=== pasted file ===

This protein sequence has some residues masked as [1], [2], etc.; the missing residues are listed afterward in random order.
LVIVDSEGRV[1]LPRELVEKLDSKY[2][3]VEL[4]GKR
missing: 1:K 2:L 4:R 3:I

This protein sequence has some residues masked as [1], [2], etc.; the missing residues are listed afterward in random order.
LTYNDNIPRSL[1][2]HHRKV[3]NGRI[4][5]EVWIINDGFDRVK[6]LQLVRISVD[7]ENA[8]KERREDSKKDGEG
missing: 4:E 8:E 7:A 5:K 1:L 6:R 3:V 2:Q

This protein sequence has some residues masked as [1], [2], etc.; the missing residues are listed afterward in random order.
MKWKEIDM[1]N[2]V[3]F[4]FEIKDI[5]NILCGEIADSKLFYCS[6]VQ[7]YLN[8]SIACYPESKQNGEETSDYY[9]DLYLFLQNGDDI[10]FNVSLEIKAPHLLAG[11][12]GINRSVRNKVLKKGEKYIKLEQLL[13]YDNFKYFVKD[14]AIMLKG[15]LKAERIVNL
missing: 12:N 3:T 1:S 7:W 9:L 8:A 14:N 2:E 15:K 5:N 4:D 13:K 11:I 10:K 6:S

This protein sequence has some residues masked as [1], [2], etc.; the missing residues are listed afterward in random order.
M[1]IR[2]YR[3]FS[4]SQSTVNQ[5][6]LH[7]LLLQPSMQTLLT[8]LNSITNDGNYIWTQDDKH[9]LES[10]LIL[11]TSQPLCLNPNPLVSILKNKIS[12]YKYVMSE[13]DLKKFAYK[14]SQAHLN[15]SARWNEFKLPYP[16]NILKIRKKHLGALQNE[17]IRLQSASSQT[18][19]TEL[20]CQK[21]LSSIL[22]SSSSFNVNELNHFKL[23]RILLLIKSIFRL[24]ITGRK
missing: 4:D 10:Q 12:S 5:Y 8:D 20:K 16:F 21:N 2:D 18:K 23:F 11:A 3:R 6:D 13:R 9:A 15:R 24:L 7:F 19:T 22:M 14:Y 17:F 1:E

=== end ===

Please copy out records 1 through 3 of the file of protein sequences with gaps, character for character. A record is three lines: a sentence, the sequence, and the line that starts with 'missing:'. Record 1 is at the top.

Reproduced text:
This protein sequence has some residues masked as [1], [2], etc.; the missing residues are listed afterward in random order.
LVIVDSEGRV[1]LPRELVEKLDSKY[2][3]VEL[4]GKR
missing: 1:K 2:L 4:R 3:I

This protein sequence has some residues masked as [1], [2], etc.; the missing residues are listed afterward in random order.
LTYNDNIPRSL[1][2]HHRKV[3]NGRI[4][5]EVWIINDGFDRVK[6]LQLVRISVD[7]ENA[8]KERREDSKKDGEG
missing: 4:E 8:E 7:A 5:K 1:L 6:R 3:V 2:Q

This protein sequence has some residues masked as [1], [2], etc.; the missing residues are listed afterward in random order.
MKWKEIDM[1]N[2]V[3]F[4]FEIKDI[5]NILCGEIADSKLFYCS[6]VQ[7]YLN[8]SIACYPESKQNGEETSDYY[9]DLYLFLQNGDDI[10]FNVSLEIKAPHLLAG[11][12]GINRSVRNKVLKKGEKYIKLEQLL[13]YDNFKYFVKD[14]AIMLKG[15]LKAERIVNL
missing: 12:N 3:T 1:S 7:W 9:L 8:A 14:N 2:E 15:K 5:N 4:D 13:K 11:I 10:K 6:S